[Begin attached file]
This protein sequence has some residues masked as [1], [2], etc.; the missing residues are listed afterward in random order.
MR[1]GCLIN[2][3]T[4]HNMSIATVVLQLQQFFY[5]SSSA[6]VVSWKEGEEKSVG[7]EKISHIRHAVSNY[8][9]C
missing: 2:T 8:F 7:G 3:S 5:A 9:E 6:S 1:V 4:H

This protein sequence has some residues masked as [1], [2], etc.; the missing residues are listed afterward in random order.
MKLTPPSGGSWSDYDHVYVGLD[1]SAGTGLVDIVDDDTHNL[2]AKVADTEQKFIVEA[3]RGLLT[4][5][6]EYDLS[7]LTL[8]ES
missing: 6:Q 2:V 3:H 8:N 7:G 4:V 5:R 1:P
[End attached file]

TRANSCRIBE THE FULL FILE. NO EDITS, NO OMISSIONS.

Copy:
This protein sequence has some residues masked as [1], [2], etc.; the missing residues are listed afterward in random order.
MR[1]GCLIN[2][3]T[4]HNMSIATVVLQLQQFFY[5]SSSA[6]VVSWKEGEEKSVG[7]EKISHIRHAVSNY[8][9]C
missing: 2:T 8:F 7:G 3:S 5:A 9:E 6:S 1:V 4:H

This protein sequence has some residues masked as [1], [2], etc.; the missing residues are listed afterward in random order.
MKLTPPSGGSWSDYDHVYVGLD[1]SAGTGLVDIVDDDTHNL[2]AKVADTEQKFIVEA[3]RGLLT[4][5][6]EYDLS[7]LTL[8]ES
missing: 6:Q 2:V 3:H 8:N 7:G 4:V 5:R 1:P